How do you comment on suggestions of some members of the Croatian meetings industry that business meetings can be organised by tourist agencies alone?
I think this is absurd because it is in stark contrast to European and international practice. If something like this was brought into the new law on the provision of services in tourism, we would become a unique country in the world. In Croatia, realistically only a few specialised agencies exist that are able to organise larger conferences from start to finish, and PCOs have been doing that for years and are top professionals with whom every hotel gladly works. However, most of the other travel agencies in Croatia rarely come into contact with a real congress.
Recently, a large multinational company has independently organised its international conference in our hotel Westin, which would be illegal according to these principles, because it did not engage a travel agency for tourism and hospitality services. Imagine a situation in which the inspector showed up at the conference and punished the company that organises its own conferences on six continents independently and in the same way, through their own staff – how can you even explain this to those people who do business globally? I believe that it ultimately violates all the rules of competition and to be that way with institutional help makes pre-conditions for monopoly. It is necessary to introduce clear rules and regulate this area, but not at any price. It is useful to be innovative, but in a situation like this, when we depend on the market, there’s nothing wrong with using the experiences of other countries.

HUP Zagreb is investing around 50 million Euros in Croatian tourism this year. When will the new facilities on the Dubrovnik Riviera operate and what kind of guests will you target?
We are planning to build a new resort, comprised of hotels in Srebreno and in Mlini, places close to the world famous Dubrovnik. The Orlando Hotel, which was demolished in the war, will be the central building of the resort. Further south, in the town Mlini, we have two hotels: the Mlini hotel will be replaced by a brand new building, and the hotel Astarea, which is in operation, will be converted. We hope to have a completely new product on the Dubrovnik Riviera in full function in the season 2014. In the end, we will have more than 750 accommodation units at the resort. Conceptually it will be designed for various target groups, from the classic holiday and family tourism, to congress tourism, given the strength of Dubrovnik on the international congress market. I believe that the project will be a new tourism star in southern Croatia. We have no ambition to make all capacities work throughout the year because it is not realistic. However, we plan to make modular buildings that will meet different needs of guests depending on the season and to make a part of the facility always work in all of the twelve months.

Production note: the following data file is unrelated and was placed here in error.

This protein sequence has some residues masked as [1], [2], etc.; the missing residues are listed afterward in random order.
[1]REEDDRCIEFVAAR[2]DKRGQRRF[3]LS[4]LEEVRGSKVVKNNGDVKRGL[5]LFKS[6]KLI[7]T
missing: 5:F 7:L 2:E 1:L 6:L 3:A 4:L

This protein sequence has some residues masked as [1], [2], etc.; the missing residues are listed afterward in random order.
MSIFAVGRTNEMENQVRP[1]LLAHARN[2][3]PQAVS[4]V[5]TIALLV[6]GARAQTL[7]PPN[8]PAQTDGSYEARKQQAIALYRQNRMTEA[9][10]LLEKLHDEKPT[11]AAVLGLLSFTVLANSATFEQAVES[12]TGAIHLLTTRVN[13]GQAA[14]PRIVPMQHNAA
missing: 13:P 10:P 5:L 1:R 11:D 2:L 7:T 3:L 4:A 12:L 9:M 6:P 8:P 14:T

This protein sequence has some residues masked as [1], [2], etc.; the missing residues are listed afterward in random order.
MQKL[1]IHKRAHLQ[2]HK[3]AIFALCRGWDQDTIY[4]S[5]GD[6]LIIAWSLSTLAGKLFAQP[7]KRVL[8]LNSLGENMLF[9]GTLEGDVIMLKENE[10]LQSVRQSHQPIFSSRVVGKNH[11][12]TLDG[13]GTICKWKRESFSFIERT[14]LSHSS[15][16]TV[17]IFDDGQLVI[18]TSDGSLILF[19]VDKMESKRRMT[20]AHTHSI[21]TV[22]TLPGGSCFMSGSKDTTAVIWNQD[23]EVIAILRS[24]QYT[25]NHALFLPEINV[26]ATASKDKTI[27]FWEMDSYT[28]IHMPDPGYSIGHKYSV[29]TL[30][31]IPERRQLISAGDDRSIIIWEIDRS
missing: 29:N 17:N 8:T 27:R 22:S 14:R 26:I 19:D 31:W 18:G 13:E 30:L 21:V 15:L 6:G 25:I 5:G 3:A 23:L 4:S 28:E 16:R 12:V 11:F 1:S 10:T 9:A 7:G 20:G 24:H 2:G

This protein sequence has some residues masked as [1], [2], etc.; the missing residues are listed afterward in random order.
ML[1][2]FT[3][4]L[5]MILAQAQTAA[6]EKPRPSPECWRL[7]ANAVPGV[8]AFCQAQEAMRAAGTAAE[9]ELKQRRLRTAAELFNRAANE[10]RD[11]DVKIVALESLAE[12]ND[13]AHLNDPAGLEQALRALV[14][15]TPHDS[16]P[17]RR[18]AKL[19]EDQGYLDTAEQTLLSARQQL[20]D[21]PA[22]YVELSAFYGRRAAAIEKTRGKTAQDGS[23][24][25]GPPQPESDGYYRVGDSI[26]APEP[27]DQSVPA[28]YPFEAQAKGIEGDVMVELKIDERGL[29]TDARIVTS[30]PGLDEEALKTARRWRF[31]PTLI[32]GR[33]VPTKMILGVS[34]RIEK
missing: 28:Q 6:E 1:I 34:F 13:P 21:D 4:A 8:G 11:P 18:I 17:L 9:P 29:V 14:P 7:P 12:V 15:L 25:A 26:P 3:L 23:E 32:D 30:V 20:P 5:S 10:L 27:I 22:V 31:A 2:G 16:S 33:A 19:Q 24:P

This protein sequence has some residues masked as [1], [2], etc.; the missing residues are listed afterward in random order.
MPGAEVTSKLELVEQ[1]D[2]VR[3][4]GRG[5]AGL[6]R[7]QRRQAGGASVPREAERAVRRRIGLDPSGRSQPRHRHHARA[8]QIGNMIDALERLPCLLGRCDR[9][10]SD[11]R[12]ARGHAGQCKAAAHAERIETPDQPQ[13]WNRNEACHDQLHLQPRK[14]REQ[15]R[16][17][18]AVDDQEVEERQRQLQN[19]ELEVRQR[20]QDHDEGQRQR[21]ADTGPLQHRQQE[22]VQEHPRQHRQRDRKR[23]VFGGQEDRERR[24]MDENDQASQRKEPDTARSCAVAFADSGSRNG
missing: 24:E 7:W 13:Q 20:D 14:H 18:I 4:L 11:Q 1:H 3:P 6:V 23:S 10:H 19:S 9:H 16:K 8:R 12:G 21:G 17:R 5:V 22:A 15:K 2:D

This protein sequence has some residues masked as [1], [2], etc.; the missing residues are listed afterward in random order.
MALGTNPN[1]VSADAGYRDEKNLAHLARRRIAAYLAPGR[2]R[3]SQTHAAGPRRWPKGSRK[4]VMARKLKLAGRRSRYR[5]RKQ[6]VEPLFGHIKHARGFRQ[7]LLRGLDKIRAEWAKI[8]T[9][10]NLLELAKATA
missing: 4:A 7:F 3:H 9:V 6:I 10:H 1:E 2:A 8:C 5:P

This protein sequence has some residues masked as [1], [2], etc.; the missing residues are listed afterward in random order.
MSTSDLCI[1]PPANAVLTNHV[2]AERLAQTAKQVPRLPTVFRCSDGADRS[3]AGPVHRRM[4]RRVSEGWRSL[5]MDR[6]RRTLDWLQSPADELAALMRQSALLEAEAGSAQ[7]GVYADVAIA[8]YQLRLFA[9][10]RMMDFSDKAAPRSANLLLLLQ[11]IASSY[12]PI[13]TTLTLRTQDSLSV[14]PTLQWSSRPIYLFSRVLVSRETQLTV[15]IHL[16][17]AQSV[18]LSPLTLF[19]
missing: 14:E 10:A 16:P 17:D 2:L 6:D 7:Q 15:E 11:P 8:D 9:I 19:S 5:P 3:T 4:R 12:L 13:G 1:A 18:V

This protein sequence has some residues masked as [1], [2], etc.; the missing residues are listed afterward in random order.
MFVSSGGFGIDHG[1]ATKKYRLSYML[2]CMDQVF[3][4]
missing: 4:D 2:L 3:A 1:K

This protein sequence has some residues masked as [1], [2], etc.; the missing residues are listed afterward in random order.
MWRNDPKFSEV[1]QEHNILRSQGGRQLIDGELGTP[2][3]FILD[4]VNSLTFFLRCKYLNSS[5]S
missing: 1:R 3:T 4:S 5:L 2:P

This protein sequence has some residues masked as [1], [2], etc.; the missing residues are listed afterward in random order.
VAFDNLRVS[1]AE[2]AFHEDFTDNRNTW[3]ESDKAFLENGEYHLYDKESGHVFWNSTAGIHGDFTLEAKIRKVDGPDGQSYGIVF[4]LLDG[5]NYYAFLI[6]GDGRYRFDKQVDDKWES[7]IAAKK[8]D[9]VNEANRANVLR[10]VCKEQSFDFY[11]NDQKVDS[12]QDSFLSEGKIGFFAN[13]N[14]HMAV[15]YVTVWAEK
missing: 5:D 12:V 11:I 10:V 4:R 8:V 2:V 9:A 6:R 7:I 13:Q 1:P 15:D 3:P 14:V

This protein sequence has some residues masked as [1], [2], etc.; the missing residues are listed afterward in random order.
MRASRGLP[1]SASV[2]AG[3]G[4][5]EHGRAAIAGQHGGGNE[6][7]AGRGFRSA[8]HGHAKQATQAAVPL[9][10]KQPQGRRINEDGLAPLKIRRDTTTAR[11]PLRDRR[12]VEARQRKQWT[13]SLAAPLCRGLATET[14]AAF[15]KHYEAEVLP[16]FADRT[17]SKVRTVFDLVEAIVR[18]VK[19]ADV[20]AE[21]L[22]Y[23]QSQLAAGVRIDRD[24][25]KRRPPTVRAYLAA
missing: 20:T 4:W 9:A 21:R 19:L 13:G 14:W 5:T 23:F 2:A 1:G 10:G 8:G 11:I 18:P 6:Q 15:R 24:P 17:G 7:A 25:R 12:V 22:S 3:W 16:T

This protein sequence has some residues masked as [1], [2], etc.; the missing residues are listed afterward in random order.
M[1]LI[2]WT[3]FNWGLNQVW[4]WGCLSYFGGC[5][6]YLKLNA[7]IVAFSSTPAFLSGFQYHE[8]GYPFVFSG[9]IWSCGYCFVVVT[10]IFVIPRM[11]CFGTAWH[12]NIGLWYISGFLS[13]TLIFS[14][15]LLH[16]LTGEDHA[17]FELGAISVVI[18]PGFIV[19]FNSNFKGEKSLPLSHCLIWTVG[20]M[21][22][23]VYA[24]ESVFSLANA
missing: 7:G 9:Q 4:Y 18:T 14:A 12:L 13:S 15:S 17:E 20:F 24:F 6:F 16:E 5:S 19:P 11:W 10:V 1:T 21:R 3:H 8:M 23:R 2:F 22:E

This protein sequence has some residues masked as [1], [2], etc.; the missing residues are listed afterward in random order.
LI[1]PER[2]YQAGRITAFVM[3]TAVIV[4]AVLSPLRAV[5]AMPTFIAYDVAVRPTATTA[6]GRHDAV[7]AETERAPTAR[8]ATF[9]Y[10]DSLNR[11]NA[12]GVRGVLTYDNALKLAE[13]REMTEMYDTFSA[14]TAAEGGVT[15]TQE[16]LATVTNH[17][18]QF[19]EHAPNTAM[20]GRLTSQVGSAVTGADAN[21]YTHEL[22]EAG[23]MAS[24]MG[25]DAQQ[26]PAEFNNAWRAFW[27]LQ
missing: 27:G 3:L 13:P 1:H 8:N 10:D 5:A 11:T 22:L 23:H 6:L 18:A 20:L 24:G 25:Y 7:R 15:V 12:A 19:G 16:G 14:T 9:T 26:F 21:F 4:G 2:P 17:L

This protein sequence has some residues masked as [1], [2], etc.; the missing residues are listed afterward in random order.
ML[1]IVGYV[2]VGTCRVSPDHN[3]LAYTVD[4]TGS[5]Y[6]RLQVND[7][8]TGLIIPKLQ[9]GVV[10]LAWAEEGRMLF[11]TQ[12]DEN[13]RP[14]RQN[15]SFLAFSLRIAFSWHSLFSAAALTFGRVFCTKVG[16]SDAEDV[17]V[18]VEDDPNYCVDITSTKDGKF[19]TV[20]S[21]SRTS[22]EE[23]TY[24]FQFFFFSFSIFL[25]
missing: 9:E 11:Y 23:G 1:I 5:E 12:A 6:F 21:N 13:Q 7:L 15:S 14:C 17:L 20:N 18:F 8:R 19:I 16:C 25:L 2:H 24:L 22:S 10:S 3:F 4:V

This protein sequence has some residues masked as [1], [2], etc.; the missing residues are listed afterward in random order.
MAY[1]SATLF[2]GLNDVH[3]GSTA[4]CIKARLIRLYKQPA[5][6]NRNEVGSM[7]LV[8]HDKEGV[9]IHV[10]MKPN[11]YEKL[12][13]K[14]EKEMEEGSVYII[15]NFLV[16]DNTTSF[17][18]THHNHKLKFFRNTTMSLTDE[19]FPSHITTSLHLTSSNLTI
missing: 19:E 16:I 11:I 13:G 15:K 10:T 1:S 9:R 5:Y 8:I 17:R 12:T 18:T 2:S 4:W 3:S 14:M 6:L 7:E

The second part of the investment refers to the Zagreb hotels Adriatic and Sheraton.
At the moment a reconstruction of the Hotel Adriatic, which is a small boutique hotel in the old centre of Zagreb and one of the few 3-star hotels in the city centre, overlooking the Cathedral, is being finished. The hotel is open all the time, no matter that the renovations are in progress, and we expect it to be completely rebuilt by the end of March. We believe that Zagreb is missing this kind of hotel and have no doubt whatsoever that the hotel Adriatic will be adequately recognised on the market. By the end of the year we plan to start a reconstruction of one of the leading business hotels in Croatia – the Sheraton. Currently, in co-operation with an international design house we are working on finalising the design, after which we will approach the planning dynamics of the renovation, with the goal to maintain and enhance the Sheraton’s leading position on the market.

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A long-time meetings industry addict, Gorazd is the Founder and owner of marketing and event agency Toleranca Marketing. He has many years of experience in planning, preparing and carrying out large international meetings and exhibitions. As the founder of the "Power to the Meetings" methodology, he still firmly believes in the power of live events and human to human communication. He is also the author of numerous articles and editor-in-chief of the meetings industry magazine Kongres Magazine.